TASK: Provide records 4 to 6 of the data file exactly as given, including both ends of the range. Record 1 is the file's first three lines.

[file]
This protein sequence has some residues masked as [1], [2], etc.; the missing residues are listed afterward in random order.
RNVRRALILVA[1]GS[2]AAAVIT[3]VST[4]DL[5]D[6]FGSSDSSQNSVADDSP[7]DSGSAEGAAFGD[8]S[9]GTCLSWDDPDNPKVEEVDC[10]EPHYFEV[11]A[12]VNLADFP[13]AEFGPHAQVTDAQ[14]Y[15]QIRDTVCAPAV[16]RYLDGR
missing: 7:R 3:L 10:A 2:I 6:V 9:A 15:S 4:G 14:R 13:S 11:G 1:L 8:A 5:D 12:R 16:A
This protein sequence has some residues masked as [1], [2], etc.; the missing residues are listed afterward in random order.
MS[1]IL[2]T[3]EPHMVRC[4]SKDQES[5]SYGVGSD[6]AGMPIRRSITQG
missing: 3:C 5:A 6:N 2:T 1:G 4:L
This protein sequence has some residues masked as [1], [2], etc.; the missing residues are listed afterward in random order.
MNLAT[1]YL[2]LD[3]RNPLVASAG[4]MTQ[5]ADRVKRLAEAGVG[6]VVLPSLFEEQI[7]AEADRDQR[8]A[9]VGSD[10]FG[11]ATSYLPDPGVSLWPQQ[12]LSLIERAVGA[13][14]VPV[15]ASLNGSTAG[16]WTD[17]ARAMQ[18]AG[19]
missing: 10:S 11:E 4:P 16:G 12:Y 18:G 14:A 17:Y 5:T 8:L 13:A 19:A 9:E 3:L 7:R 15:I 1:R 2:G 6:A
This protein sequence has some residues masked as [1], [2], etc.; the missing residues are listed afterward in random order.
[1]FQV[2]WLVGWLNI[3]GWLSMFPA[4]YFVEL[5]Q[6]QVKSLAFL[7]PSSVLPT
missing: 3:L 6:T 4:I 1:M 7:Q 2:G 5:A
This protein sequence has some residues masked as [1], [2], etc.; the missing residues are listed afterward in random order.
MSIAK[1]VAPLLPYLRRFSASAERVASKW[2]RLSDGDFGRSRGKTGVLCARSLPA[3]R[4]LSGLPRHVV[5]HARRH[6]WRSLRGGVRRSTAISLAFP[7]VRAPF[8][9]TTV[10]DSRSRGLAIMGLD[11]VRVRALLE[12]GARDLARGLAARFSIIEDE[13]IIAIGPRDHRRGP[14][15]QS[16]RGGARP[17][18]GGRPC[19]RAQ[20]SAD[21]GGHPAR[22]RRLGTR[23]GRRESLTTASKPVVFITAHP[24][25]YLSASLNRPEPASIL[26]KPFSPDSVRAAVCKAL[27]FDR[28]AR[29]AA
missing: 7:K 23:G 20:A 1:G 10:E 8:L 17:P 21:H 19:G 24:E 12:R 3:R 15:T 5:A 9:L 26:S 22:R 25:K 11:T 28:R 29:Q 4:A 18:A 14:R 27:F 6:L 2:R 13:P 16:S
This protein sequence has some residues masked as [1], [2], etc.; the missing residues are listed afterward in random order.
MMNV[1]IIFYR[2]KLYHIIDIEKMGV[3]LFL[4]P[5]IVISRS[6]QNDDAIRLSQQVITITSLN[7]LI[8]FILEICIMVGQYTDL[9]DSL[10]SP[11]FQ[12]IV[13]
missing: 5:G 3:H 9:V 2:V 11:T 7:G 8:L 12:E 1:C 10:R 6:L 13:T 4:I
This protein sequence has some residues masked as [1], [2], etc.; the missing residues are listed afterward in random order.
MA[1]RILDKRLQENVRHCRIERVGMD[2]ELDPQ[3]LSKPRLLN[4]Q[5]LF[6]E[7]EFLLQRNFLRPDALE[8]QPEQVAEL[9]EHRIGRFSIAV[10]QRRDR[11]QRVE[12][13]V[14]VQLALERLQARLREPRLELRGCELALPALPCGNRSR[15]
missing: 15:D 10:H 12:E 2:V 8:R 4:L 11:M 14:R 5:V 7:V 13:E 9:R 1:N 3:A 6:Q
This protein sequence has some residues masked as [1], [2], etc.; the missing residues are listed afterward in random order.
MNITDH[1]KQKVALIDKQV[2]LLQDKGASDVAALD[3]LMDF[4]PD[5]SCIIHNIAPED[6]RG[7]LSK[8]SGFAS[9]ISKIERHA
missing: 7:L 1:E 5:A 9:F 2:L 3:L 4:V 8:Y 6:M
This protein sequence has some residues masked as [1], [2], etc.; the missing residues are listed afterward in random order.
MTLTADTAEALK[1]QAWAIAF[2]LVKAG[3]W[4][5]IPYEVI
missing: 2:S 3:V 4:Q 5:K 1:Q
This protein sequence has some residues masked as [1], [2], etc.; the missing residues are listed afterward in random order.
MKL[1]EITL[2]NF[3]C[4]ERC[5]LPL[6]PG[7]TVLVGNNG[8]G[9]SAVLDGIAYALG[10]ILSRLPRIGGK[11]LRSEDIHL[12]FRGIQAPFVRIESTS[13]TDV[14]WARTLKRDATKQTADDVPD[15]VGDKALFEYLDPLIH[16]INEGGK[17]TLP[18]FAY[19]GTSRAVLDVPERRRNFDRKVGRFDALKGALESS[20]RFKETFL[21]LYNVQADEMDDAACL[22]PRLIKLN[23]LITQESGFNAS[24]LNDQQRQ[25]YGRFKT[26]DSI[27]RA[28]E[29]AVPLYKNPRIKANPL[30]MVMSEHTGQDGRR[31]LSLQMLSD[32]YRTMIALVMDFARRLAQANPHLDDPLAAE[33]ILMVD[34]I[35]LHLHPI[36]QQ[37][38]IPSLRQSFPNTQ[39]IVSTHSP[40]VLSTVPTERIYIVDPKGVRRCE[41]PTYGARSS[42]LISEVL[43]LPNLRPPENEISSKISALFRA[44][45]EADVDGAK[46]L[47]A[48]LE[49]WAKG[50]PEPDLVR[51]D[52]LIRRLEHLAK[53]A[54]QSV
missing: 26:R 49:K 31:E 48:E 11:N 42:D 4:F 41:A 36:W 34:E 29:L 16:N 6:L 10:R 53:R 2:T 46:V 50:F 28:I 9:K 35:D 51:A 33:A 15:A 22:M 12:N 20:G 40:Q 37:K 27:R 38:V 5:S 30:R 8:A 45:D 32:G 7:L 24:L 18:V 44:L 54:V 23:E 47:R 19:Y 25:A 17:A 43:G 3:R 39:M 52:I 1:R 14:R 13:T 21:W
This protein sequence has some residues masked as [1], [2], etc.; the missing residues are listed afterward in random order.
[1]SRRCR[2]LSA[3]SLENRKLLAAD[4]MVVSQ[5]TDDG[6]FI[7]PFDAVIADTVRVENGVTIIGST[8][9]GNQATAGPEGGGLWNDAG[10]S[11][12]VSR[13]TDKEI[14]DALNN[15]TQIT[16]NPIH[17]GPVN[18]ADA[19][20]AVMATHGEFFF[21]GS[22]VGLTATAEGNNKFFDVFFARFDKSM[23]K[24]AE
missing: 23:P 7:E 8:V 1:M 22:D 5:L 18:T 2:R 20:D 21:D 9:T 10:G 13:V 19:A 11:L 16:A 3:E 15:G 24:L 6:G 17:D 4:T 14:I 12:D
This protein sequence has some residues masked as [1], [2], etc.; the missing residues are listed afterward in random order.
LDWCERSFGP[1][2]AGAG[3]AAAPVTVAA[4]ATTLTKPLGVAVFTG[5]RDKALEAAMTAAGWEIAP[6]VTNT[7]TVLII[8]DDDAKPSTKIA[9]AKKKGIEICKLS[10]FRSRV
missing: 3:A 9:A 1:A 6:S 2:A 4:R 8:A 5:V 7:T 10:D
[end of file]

This protein sequence has some residues masked as [1], [2], etc.; the missing residues are listed afterward in random order.
[1]FQV[2]WLVGWLNI[3]GWLSMFPA[4]YFVEL[5]Q[6]QVKSLAFL[7]PSSVLPT
missing: 3:L 6:T 4:I 1:M 7:Q 2:G 5:A
This protein sequence has some residues masked as [1], [2], etc.; the missing residues are listed afterward in random order.
MSIAK[1]VAPLLPYLRRFSASAERVASKW[2]RLSDGDFGRSRGKTGVLCARSLPA[3]R[4]LSGLPRHVV[5]HARRH[6]WRSLRGGVRRSTAISLAFP[7]VRAPF[8][9]TTV[10]DSRSRGLAIMGLD[11]VRVRALLE[12]GARDLARGLAARFSIIEDE[13]IIAIGPRDHRRGP[14][15]QS[16]RGGARP[17][18]GGRPC[19]RAQ[20]SAD[21]GGHPAR[22]RRLGTR[23]GRRESLTTASKPVVFITAHP[24][25]YLSASLNRPEPASIL[26]KPFSPDSVRAAVCKAL[27]FDR[28]AR[29]AA
missing: 7:K 23:G 20:A 1:G 10:E 8:L 17:P 21:H 19:G 24:E 12:R 3:R 15:T 5:A 9:L 26:S 22:R 25:K 11:T 28:R 29:Q 4:A 18:A 14:R 27:F 6:L 2:R 13:P 16:S
This protein sequence has some residues masked as [1], [2], etc.; the missing residues are listed afterward in random order.
MMNV[1]IIFYR[2]KLYHIIDIEKMGV[3]LFL[4]P[5]IVISRS[6]QNDDAIRLSQQVITITSLN[7]LI[8]FILEICIMVGQYTDL[9]DSL[10]SP[11]FQ[12]IV[13]
missing: 5:G 3:H 9:V 2:V 11:T 7:G 8:L 12:E 1:C 10:R 6:L 13:T 4:I